Patriots vs. Ravens Divisional Round Preview: Can Baltimore Do It Again?
The matchup between the New England Patriots and Baltimore Ravens features two top-five teams in the NFL, if you ask our math.
According to nERD, our metric for detailing how good a team really is, the Patriots are the fourth-best team in the league, and the Ravens are the fifth. New England's nERD is 7.68, which means they should beat a league-average opponent by 7.68 points on a neutral field. The Ravens, though, aren't average. Their nERD is 5.53.
In New England and with the better overall metrics, the Patriots seem to have the edge. But is that really the case?
Let's dig in and find out.
New England was strong on both sides of the ball this regular season, and were one of two teams to rank in the top six in both Adjusted Net Expected Points (NEP) in both offense and defense -- Seattle is the other.
The Pats finished the season ranked fourth in pass defense, too, which has made their 17th-ranked run defense good enough to go 12-4. And they didn't rely on some big games at home to inflate their metrics. In fact, their home and road splits on the ground are nearly indiscernible.
|Run D Splits||Att||Yd||Y/A||TD||1D|
At home, the team allows a higher percentage of passes to be completed (61.3% to 58.0%), but have eight more sacks (24 to 16) and two more picks (9 to 7). Why the elevated completion percentage by comparison? Well, the Pats outscored teams 33.0-16.8 at home, and just 25.5-22.4 on the road.
The offense, of course led by Tom Brady, had the fourth-best passing metrics in the league, and Brady was a top-four passer this year. His play at home, was significantly better than on the road.
Not Your Ravens of Old
The Ravens this year did end up with the fifth-best defense in football, but it wasn't well-rounded. Baltimore had the fourth-best run defense in the league but were just 18th in pass defense -- the Pats, again, were sixth and 17th, respectively. What does Baltimore boast on the offensive side of the ball?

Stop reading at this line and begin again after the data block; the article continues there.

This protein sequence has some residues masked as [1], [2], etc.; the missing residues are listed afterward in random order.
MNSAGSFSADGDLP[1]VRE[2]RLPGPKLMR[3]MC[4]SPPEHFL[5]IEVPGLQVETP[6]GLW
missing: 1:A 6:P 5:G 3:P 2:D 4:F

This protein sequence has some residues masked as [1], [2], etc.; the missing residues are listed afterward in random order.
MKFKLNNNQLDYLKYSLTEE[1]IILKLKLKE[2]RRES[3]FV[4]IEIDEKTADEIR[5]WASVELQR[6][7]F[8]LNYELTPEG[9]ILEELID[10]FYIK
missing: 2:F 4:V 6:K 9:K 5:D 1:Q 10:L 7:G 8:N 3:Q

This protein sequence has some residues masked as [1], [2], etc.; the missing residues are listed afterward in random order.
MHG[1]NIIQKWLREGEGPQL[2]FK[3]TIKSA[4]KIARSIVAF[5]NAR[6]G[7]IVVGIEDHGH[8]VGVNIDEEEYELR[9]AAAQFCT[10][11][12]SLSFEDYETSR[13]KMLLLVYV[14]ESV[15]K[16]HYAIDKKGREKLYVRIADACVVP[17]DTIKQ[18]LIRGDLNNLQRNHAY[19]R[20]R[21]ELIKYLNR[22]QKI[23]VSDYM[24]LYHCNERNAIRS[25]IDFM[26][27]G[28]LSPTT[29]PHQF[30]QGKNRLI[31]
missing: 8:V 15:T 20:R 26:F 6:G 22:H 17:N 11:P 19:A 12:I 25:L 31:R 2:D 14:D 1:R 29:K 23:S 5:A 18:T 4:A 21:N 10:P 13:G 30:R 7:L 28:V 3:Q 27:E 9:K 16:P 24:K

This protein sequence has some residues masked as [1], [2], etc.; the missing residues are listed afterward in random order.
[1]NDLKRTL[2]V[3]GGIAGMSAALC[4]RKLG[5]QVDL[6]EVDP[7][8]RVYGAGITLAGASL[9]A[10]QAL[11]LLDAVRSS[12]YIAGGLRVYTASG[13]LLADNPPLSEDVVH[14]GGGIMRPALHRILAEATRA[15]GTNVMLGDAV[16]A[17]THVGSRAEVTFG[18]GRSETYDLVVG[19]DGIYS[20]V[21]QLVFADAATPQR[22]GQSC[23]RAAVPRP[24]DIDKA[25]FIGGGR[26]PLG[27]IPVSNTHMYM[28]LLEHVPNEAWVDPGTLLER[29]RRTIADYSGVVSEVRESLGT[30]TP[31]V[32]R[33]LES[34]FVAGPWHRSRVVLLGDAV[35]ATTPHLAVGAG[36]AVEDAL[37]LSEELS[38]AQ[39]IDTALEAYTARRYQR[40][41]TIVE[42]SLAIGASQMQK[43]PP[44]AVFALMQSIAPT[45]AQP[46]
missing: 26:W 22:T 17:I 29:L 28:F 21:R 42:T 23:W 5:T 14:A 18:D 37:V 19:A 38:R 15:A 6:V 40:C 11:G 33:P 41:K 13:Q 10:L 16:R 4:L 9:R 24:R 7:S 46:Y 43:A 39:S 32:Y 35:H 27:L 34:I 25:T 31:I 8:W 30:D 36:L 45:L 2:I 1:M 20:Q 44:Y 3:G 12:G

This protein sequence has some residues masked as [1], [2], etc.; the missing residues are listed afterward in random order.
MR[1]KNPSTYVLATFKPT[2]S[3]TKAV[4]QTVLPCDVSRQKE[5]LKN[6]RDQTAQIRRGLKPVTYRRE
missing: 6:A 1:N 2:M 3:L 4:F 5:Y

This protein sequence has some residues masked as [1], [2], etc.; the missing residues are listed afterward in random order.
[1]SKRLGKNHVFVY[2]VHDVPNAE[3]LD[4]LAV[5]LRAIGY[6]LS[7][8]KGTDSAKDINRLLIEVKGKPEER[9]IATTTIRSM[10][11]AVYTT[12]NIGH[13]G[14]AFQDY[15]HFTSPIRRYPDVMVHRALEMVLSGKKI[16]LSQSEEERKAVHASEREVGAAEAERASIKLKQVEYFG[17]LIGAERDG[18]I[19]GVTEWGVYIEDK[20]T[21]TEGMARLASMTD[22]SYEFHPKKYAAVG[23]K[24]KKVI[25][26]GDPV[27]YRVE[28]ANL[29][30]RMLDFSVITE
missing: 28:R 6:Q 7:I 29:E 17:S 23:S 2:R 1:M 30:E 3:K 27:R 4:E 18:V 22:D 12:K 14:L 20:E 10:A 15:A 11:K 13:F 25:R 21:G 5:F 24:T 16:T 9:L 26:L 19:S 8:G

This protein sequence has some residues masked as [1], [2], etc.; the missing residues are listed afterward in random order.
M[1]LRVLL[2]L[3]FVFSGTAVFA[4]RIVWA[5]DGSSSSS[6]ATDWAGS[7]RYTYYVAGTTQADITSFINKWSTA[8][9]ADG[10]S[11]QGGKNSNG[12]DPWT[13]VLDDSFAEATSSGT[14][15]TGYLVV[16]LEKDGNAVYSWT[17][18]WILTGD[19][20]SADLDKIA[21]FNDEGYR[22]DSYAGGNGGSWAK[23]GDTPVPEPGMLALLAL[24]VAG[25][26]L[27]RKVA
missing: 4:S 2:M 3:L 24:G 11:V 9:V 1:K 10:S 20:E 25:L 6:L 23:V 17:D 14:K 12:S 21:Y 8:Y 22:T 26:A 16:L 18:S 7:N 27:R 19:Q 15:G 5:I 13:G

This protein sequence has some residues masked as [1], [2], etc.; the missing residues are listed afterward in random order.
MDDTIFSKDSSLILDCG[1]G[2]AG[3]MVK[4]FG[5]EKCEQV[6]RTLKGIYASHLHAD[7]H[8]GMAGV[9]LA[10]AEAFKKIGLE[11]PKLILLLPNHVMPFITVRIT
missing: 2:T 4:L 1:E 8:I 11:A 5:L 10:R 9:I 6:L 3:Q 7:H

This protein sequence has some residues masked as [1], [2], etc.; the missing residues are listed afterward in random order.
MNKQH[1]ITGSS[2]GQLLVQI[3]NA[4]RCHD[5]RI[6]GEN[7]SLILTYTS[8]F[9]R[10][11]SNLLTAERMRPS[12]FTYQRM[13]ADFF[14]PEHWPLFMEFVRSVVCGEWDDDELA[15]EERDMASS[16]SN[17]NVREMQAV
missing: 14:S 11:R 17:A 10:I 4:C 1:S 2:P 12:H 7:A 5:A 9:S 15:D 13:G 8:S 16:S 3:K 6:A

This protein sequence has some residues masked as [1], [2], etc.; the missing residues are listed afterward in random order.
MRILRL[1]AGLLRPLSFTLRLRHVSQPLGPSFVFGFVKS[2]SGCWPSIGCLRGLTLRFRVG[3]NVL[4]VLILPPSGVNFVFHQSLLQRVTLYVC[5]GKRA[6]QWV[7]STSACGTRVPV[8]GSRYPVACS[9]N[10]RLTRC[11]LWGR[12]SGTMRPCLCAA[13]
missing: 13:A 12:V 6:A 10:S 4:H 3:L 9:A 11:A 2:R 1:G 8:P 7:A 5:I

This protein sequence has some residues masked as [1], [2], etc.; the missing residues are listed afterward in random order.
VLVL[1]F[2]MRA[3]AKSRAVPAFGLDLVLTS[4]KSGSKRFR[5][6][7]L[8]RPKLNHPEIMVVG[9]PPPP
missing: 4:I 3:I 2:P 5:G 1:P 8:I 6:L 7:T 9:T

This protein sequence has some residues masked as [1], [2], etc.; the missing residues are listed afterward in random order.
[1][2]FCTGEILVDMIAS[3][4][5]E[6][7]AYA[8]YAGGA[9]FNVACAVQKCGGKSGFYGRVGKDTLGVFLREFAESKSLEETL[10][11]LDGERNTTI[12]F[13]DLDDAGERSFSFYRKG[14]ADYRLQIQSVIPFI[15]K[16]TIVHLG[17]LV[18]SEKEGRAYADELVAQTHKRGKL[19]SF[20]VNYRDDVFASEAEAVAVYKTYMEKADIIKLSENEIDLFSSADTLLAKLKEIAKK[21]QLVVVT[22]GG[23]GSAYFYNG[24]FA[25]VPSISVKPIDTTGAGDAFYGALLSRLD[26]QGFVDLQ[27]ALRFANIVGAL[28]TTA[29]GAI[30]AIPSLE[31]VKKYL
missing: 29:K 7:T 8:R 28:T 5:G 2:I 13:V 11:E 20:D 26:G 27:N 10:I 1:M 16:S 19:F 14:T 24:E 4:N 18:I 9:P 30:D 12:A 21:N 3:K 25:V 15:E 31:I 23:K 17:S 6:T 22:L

For starters, Joe Flacco had his best passing season of his career this year, posting a Passing NEP of 89.35, roughly 33 points above expectation better than his second-best season in 2009 (56.40). Brady's, for comparison, was 131.05. So, Flacco sure isn't the best quarterback left in the playoffs, but the Ravens have had their best passing season since we started keeping tabs in 2000. The Ravens posted an Adjusted Passing NEP per play of 0.17, significantly higher than the team's second-best season in the past 15 years (0.11 in 2006).
Still, the passing game will have its hands full with the fourth-ranked pass defense in the league. Torrey Smith ranked 10th among 90 receivers with at least 30 catches in Reception NEP per target (0.88). Steve Smith was actually below average in that group, ranking 51st (0.63).
On the ground, Justin Forsett played like one of the best running backs among all the backs left in the playoffs. In fact, Forsett actually ranked second in the NFL in Rushing NEP out of all running backs, adding 22.67 points above expectation. (Marshawn Lynch was first at 27.34.)
All things considered, the matchup is very close. So where do we go from here?
If you check out our game projections, you'll see one of the coolest features on our site: Strongest Predictors. These are historical games that are similar to the matchup in both team composition and point spread. Rather than look at how the Ravens have played the Patriots in the recent past, we find teams who play similarly and have faced off.
The game with the strongest similarity took place in 2009. The Packers (representing the Patriots) lost to the Vikings (the Ravens) by a score of 38-26. If the game shakes out that way, then big things are in store for both quarterbacks. Aaron Rodgers and Brett Favre combined for 531 yards and 7 touchdowns with no interceptions.
The Packers, though, were held to just 38 yards on the ground from running backs, and Adrian Peterson went for 97 yards on 25 carries and scored a touchdown. Also, Rodgers was sacked six times. Favre avoided all sacks.
The second-closest game also is in favor of the Ravens, a 9-7 victory for the Giants over Washington way back in 2000. But 16 of the top 25-comparisons give the nod to the Patriots, and the closest one to the 2014 matchup that goes in their favor also took place 15 years ago. The Patriots are represented by the 2000 Washington squad, and Baltimore is represented by the Baltimore team of 15 years ago. Washington won that game 10-3.
Tony Banks and Brad Johnson combined to go just 34 of 54 for 293 yards and 2 interceptions. Aside from two second-quarter field goals, the only score was a 33-yard touchdown run by Stephen Davis early in the fourth quarter.
With games on both ends of the spectrum in terms of offense, what does our math ultimately predict?
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